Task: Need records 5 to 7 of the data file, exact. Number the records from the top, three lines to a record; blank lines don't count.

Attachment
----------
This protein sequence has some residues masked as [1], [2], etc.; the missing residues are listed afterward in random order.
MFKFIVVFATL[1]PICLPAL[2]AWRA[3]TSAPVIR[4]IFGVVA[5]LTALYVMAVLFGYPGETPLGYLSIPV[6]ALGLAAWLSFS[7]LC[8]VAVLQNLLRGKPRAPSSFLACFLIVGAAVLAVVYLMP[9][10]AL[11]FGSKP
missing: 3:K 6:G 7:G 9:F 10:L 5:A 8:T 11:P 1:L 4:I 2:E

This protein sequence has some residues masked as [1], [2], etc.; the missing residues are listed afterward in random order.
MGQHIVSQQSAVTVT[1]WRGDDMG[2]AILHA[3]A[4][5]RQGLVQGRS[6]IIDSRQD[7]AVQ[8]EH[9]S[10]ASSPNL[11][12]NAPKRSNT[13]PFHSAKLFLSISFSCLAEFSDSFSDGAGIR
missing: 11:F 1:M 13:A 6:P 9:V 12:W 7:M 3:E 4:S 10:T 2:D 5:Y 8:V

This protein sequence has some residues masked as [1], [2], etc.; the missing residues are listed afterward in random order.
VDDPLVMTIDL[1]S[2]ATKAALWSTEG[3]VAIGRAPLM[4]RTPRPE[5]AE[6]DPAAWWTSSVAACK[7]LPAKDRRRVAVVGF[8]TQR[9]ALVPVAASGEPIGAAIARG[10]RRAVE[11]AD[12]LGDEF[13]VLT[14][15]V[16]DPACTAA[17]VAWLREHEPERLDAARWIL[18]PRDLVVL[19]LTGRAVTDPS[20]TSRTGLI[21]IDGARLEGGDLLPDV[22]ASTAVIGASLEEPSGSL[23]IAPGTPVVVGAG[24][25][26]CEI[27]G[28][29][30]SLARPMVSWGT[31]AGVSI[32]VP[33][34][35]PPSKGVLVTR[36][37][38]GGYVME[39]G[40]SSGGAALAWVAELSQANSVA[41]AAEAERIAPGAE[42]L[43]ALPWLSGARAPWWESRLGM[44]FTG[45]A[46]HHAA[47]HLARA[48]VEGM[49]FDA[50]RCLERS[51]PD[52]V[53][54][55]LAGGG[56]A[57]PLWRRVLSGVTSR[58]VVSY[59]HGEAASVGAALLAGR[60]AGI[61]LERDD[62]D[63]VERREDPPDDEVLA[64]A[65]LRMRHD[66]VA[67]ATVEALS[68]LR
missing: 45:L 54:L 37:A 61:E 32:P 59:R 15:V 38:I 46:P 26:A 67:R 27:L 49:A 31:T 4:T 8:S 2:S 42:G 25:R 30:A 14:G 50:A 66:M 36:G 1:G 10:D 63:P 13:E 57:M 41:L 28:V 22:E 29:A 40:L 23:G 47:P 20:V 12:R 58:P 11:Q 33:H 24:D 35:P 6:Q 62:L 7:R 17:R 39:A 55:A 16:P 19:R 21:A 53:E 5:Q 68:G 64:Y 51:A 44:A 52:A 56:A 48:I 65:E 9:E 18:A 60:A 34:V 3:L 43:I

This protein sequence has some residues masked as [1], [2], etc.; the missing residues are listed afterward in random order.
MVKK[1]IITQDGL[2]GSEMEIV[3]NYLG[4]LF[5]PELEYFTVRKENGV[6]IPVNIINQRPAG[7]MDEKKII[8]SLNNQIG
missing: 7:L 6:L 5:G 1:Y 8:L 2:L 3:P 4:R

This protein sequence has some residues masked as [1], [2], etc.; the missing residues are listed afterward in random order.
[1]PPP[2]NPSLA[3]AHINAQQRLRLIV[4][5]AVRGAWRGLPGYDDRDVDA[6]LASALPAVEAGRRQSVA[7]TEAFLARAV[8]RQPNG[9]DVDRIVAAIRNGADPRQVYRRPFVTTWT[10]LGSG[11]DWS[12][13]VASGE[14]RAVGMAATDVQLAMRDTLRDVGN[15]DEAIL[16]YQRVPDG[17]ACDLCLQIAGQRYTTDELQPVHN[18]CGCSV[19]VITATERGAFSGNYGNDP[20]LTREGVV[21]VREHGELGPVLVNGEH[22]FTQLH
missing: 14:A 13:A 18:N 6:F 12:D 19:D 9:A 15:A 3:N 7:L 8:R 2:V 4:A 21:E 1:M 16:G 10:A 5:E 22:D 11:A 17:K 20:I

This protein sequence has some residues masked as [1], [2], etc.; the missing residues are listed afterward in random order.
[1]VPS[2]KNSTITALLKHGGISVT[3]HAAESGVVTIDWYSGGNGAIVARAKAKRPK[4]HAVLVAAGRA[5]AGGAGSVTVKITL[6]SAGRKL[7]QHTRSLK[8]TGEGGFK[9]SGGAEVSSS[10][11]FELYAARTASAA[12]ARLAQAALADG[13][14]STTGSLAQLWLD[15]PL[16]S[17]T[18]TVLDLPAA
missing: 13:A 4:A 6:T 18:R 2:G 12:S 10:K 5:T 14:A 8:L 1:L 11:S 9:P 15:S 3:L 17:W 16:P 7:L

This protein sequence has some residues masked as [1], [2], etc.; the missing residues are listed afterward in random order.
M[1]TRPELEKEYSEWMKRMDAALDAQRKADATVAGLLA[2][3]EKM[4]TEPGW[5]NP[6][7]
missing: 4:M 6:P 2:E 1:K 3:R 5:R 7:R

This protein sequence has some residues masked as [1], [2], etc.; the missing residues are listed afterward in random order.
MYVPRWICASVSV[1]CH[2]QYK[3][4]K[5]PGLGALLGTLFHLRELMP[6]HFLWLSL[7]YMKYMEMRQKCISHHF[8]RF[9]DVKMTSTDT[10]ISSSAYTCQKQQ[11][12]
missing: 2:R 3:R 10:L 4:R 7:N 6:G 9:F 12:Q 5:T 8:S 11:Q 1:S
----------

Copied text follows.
This protein sequence has some residues masked as [1], [2], etc.; the missing residues are listed afterward in random order.
[1]PPP[2]NPSLA[3]AHINAQQRLRLIV[4][5]AVRGAWRGLPGYDDRDVDA[6]LASALPAVEAGRRQSVA[7]TEAFLARAV[8]RQPNG[9]DVDRIVAAIRNGADPRQVYRRPFVTTWT[10]LGSG[11]DWS[12][13]VASGE[14]RAVGMAATDVQLAMRDTLRDVGN[15]DEAIL[16]YQRVPDG[17]ACDLCLQIAGQRYTTDELQPVHN[18]CGCSV[19]VITATERGAFSGNYGNDP[20]LTREGVV[21]VREHGELGPVLVNGEH[22]FTQLH
missing: 14:A 13:A 18:N 6:F 12:D 19:D 9:A 15:A 3:N 7:L 8:R 2:V 4:A 21:E 1:M 16:G 10:A 5:E 22:D 11:A 17:K 20:I

This protein sequence has some residues masked as [1], [2], etc.; the missing residues are listed afterward in random order.
[1]VPS[2]KNSTITALLKHGGISVT[3]HAAESGVVTIDWYSGGNGAIVARAKAKRPK[4]HAVLVAAGRA[5]AGGAGSVTVKITL[6]SAGRKL[7]QHTRSLK[8]TGEGGFK[9]SGGAEVSSS[10][11]FELYAARTASAA[12]ARLAQAALADG[13][14]STTGSLAQLWLD[15]PL[16]S[17]T[18]TVLDLPAA
missing: 13:A 4:A 6:T 18:R 2:G 12:S 10:K 5:T 14:A 8:L 1:L 11:S 9:P 15:S 3:L 17:W 16:P 7:L

This protein sequence has some residues masked as [1], [2], etc.; the missing residues are listed afterward in random order.
M[1]TRPELEKEYSEWMKRMDAALDAQRKADATVAGLLA[2][3]EKM[4]TEPGW[5]NP[6][7]
missing: 4:M 6:P 2:E 1:K 3:R 5:R 7:R